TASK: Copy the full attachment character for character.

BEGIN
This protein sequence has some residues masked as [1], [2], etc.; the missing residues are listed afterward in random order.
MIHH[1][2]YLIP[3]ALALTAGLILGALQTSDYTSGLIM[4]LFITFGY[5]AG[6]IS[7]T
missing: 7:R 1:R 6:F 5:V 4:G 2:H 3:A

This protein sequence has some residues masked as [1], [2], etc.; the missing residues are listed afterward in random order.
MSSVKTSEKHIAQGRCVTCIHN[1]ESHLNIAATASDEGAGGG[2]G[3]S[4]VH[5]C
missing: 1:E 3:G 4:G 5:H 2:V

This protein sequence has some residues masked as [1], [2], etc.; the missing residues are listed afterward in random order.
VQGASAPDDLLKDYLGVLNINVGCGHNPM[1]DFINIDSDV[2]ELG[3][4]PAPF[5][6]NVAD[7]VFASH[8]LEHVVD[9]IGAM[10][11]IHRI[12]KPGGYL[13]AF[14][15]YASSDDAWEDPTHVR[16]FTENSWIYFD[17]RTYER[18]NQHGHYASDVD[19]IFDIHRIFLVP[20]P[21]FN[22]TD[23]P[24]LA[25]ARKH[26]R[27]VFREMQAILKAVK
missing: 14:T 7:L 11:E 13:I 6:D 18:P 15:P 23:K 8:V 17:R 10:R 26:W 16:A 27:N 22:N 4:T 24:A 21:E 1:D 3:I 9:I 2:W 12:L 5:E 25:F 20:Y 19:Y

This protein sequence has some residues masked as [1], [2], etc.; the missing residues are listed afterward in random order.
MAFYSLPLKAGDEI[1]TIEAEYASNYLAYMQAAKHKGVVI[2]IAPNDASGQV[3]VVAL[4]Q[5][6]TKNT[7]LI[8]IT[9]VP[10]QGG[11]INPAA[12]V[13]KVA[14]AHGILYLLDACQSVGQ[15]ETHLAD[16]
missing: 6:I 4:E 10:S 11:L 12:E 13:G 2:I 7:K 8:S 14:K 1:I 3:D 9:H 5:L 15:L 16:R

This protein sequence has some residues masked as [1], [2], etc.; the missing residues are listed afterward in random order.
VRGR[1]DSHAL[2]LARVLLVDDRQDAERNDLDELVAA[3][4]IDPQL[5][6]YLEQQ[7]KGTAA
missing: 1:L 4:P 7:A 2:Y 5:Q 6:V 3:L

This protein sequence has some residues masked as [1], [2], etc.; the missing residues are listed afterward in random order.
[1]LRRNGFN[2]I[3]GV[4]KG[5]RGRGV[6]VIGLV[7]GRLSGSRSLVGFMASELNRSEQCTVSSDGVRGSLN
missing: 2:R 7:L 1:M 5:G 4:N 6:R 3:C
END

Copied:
This protein sequence has some residues masked as [1], [2], etc.; the missing residues are listed afterward in random order.
MIHH[1][2]YLIP[3]ALALTAGLILGALQTSDYTSGLIM[4]LFITFGY[5]AG[6]IS[7]T
missing: 7:R 1:R 6:F 5:V 4:G 2:H 3:A

This protein sequence has some residues masked as [1], [2], etc.; the missing residues are listed afterward in random order.
MSSVKTSEKHIAQGRCVTCIHN[1]ESHLNIAATASDEGAGGG[2]G[3]S[4]VH[5]C
missing: 1:E 3:G 4:G 5:H 2:V

This protein sequence has some residues masked as [1], [2], etc.; the missing residues are listed afterward in random order.
VQGASAPDDLLKDYLGVLNINVGCGHNPM[1]DFINIDSDV[2]ELG[3][4]PAPF[5][6]NVAD[7]VFASH[8]LEHVVD[9]IGAM[10][11]IHRI[12]KPGGYL[13]AF[14][15]YASSDDAWEDPTHVR[16]FTENSWIYFD[17]RTYER[18]NQHGHYASDVD[19]IFDIHRIFLVP[20]P[21]FN[22]TD[23]P[24]LA[25]ARKH[26]R[27]VFREMQAILKAVK
missing: 14:T 7:L 11:E 13:I 6:D 18:P 15:P 23:K 8:V 17:R 10:R 26:W 16:A 27:N 22:N 4:T 24:A 21:E 1:D 3:I 9:I 2:W 12:L 5:E 25:F 20:Y 19:Y

This protein sequence has some residues masked as [1], [2], etc.; the missing residues are listed afterward in random order.
MAFYSLPLKAGDEI[1]TIEAEYASNYLAYMQAAKHKGVVI[2]IAPNDASGQV[3]VVAL[4]Q[5][6]TKNT[7]LI[8]IT[9]VP[10]QGG[11]INPAA[12]V[13]KVA[14]AHGILYLLDACQSVGQ[15]ETHLAD[16]
missing: 6:I 4:E 10:S 11:L 12:E 13:G 2:I 7:K 8:S 14:K 1:I 3:D 9:H 5:L 15:L 16:R

This protein sequence has some residues masked as [1], [2], etc.; the missing residues are listed afterward in random order.
VRGR[1]DSHAL[2]LARVLLVDDRQDAERNDLDELVAA[3][4]IDPQL[5][6]YLEQQ[7]KGTAA
missing: 1:L 4:P 7:A 2:Y 5:Q 6:V 3:L

This protein sequence has some residues masked as [1], [2], etc.; the missing residues are listed afterward in random order.
[1]LRRNGFN[2]I[3]GV[4]KG[5]RGRGV[6]VIGLV[7]GRLSGSRSLVGFMASELNRSEQCTVSSDGVRGSLN
missing: 2:R 7:L 1:M 5:G 4:N 6:R 3:C